Podcast Circular Metabolism #8 - Accelerating the circular economy in cities

On episode number 8 of the Circular Metabolism Podcast, we had the chance to chat with Julia Vol, previously Governments & Cities Network Manager at the Ellen MacArthur Foundation.

I was particularly interested to discuss with Julia to better understand how the EMF managed to create such a momentum around circular economy in such a short notice. Indeed, as a researcher on the topic for some years I have wondered for quite some time why this expression became so popular compared to the green, blue or resilient economy and what were the arguments that convinced this vast array of stakeholders ranging from very large companies, to governments and to startups. According to Julia, circular economy took off so quickly because unlike other sustainability agendas and plans, it is an economic agenda that is focusing on innovation, business development, job creation, etc. which makes sense to most businesses. On top of that, the EMF managed to be at the place at the right time to capitalise on existing initiatives from sustainability and CSR but make them more operational.

While, I could understand why the private sector would be motivated to include circular economy principles in their business models, it was still hard to understand why local, regional and national governments are also so interested in this concept. Julia mentions that they also see the economic benefits of circular economy. But governments and administrations also face new sets of systemic challenges which were less present 10-20 years ago. In that sense, they need to reinvent themselves, create new types of growth, take care of job creation but also most importantly face their materiality. With the China ban, cities become suddenly aware of their need to take care of their used materials.

Yet, how do we make a city more circular which doesn’t necessarily own all of the infrastructures and economic sectors needed to deploy circular economy strategies. For Julia, at the city scale we could do so if we focus at the circular economy from a design perspective, so not only how to recycle more but how do we engage with businesses that provide the services that are used in cities (such as mobility, food, etc.). By engaging with daily users and given that it is a densely populated area over a limited territory, cities can become a hotbed for design, material and business model innovations.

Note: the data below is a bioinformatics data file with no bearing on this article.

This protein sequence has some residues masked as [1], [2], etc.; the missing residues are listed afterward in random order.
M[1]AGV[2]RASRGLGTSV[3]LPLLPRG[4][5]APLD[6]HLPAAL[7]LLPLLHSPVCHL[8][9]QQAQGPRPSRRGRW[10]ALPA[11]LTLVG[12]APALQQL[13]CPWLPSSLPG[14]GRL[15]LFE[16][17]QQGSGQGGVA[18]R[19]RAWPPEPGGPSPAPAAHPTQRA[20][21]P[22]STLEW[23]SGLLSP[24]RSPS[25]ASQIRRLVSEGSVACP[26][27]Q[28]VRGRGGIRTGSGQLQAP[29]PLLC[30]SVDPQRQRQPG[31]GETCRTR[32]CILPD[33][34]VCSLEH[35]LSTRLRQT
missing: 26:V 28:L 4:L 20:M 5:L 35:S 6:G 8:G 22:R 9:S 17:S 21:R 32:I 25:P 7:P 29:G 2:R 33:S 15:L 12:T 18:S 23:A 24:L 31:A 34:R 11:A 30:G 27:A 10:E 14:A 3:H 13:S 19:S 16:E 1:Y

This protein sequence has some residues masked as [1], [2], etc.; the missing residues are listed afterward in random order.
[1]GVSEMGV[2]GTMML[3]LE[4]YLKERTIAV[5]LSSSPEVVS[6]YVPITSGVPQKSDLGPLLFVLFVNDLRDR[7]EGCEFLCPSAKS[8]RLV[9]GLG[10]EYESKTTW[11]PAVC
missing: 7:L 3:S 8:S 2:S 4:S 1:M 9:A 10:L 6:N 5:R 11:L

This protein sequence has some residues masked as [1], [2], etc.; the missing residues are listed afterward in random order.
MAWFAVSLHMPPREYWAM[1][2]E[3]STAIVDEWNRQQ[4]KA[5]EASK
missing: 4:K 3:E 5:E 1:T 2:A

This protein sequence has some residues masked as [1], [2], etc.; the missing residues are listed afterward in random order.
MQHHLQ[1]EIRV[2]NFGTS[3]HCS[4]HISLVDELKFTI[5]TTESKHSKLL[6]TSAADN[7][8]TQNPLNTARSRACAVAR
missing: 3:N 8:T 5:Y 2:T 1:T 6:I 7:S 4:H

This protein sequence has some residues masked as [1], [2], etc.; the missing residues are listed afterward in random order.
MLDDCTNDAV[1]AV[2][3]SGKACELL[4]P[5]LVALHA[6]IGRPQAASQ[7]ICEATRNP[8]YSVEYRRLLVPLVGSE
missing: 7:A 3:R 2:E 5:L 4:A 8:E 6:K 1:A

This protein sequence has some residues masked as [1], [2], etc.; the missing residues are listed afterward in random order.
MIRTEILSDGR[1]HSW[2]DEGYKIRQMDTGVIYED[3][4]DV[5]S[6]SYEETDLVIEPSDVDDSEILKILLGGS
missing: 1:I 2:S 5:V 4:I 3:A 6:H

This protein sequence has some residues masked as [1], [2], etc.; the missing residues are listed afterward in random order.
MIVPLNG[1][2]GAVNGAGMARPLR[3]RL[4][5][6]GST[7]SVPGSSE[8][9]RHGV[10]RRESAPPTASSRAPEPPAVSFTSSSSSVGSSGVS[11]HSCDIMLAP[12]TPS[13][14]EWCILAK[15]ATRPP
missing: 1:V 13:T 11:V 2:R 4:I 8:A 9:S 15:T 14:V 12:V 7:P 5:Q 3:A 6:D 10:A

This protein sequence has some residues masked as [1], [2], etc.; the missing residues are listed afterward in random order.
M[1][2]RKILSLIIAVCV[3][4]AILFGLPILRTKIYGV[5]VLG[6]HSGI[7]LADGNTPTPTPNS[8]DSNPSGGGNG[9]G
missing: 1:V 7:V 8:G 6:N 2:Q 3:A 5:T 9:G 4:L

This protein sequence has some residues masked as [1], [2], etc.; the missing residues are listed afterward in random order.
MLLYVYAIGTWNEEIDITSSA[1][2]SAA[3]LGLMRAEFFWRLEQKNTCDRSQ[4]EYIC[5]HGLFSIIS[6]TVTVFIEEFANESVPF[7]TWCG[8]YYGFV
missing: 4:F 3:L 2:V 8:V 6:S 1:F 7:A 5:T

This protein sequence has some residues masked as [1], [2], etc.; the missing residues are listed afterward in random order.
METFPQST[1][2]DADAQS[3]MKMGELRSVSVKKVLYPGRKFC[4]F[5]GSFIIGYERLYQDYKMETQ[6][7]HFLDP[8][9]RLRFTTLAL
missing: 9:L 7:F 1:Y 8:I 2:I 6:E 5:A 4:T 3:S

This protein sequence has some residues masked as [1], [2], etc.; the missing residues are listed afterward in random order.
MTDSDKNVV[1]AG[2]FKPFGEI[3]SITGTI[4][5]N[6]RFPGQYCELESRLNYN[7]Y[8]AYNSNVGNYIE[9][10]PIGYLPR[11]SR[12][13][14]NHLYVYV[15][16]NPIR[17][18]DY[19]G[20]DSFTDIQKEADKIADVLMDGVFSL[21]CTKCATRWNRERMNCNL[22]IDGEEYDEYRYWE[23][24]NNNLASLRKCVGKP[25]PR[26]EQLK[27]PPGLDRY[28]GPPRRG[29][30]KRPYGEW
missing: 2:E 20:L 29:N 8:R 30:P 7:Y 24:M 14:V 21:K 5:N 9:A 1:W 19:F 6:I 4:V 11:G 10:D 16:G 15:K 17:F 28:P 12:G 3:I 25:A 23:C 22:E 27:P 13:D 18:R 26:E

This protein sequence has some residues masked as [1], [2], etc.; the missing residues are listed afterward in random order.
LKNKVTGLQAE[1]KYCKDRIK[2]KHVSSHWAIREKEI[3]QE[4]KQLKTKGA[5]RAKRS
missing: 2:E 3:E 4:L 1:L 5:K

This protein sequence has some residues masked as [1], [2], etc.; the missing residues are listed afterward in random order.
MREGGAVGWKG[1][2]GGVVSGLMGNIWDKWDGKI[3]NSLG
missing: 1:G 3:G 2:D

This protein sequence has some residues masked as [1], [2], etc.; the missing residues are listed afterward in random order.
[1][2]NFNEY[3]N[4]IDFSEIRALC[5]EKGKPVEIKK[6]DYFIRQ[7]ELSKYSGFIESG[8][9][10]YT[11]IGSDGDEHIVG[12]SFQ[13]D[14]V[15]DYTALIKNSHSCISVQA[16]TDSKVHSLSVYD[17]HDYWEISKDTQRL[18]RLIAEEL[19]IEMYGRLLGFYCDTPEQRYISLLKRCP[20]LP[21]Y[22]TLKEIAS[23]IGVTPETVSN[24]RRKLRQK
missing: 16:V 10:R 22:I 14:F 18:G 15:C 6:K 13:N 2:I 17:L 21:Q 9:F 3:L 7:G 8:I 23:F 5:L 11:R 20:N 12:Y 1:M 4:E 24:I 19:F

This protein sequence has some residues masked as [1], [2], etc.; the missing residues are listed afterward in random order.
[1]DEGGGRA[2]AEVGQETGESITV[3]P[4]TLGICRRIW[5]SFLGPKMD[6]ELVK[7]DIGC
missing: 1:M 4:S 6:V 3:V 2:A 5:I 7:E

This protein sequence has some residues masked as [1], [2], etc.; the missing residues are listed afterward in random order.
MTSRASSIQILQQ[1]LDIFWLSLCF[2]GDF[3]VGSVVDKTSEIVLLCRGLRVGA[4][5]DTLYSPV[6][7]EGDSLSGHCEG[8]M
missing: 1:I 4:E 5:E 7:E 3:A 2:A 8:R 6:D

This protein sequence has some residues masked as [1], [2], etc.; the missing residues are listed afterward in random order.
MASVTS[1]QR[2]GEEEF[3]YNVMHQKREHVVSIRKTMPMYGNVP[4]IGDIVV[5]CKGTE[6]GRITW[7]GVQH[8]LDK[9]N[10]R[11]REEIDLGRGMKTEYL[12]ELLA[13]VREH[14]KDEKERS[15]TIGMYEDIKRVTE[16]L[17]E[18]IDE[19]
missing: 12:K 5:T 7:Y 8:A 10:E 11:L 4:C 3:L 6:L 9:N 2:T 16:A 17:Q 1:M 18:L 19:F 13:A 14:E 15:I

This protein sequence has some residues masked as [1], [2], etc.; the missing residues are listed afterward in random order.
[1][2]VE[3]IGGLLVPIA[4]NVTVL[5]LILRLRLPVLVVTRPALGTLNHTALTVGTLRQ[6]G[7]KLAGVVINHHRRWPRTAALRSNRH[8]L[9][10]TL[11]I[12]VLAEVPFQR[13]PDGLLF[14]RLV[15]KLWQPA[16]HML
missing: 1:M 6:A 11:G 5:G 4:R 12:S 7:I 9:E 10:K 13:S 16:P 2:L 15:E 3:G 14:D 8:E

So far, Julia has identified two approaches to facilitate and accelerate the uptake of circular economy in cities. First, cities like Amsterdam, Brussels and Charlotte for instance, develop an urban metabolism study to have a better knowledge on the flows entering and exiting the city in order to identify the priority sectors upon which to focus. The second approach, used by cities like London, Phoenix, Toronto, is to identify the existing biggest players that could have an impact on the circular economy and try working with them to have a higher impact.

In addition, the city has a role to recognise the most promising ventures in their context and to provide funding and infrastructures to help them grow. This is where bigger companies can also come into play as they can make a pilot in one city and then scale up in more cities. In such a complex system, to scale up the circular economy you need a resilient ecosystem of diverse actors. This means on the one hand, smaller and on the ground actors to cater for context-specific aspects of different cities and users, and on the other hand bigger ones that can generalise solutions across the globe.

Finally, based on the real hype around circular economy in the last decade, I wanted to ask Julia how can we prevent circular washing or in other words abuse the expression circular economy for just minimal and artificial initiatives without really changing their core business models. For Julia, if companies are doing so, they are just missing out business development and revenue opportunities which will hurt them in the long run.

 

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